Wednesday, May 1, 2019

Crime in rural Maine, as reported by (state and local) media (Part I): child deaths at the hands of caregivers

As will be clear from my last few posts, I have been in Maine for the last several days.  I spent the last few days mid-coast to downeast, between Portland and Acadia National Park.  This took me through Sagadahoc (35,293), Lincoln (population 34,457), Waldo (population 38,786), Knox (population 39,744) and Hancock (population 54,418) counties.  I found myself perusing the local newspapers--and listening to Maine Public Radio--as often as I could.  One theme that jumped out at me was crime in these largely rural environs.  In this post, I'm going to recount some of the headlines about crime, with particular attention in this Part I about child deaths at the hands of caregivers.

First, as I drove on April 30 and May 1, Maine Public Radio frequently repeated news of a conviction of a Wiscasset woman who had killed a 4-year old child in late 2017.  What was never clear from the broadcast  news stories was whether the child was Gatto's own?  Probably not, or that would have been specified.  But what was the woman's relationship to the child and how did she have the "opportunity" to neglect her?

In search of more information, I came across this story (from early April) in the Portland Press-Herald, which reveals so much.  Among other critical bits of context, the story reveals that Shawna Gatto, the 44-year-old convicted of "depraved indifference murder" was effectively the victim's grandmother.  That is, Gatto was engaged to the victim's grandfather, which raises really interesting issues of gender expectations and double standards.
[Assistant Attorney General Donald] Macomber cast Gatto as a woman who was overwhelmed by the circumstances of her life. She had raised two boys of her own and was looking forward to spending time with her fianc√©, Stephen Hood. Then one of her sons had a child and she became a full-time baby sitter. Then Chick, the daughter of Hood’s son, was placed with them because both of her parents struggled with substance use disorder. Finally, Gatto’s son had another child.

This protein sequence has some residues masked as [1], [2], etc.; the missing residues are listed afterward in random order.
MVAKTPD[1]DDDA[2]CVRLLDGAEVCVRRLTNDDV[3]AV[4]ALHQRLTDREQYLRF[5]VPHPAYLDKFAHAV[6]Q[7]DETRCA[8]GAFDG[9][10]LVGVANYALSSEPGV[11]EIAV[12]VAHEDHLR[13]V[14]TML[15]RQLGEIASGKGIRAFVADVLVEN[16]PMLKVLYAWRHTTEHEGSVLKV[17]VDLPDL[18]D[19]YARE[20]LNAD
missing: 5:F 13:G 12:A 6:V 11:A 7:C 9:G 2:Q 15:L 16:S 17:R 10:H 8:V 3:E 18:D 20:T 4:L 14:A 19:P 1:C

“She went from an empty-nester to caring for two toddlers and an infant, “all day, every day, by herself” the prosecutor said.

“She said she didn’t have any ‘me time,’” [Assistant Attorney General Donald] Macomber said, adding that Gatto would often call her mother to “let off steam” about how challenging the children were. “On Dec. 8, they talked for two hours."
Interestingly, the prosecutor seems to have played up Gatto's selfishness in wanting "me time." Indeed, it seems clear the woman was overwhelmed by caring for three young children.

That said, the injuries to the child were extensive:
at least 15 distinct injuries that were consistent with acute child abuse ... Chick died from blunt force trauma to the abdomen, which lacerated her pancreas, but she had head trauma as well, including a bruise that had forced one eye swollen shut.
Gatto's lawyer said at one point that he would argue the injuries were accidental, noting the child "was born drug-affected and was developmentally delayed and clumsy."  The population of Wiscasset, the seat of Lincoln County, is 3,732, but I note that Gatto was tried by a judge in Augusta.  I haven't read in any press a reason the trial was held in a neighboring county, but I did read that Gatto waived her right to a jury trial.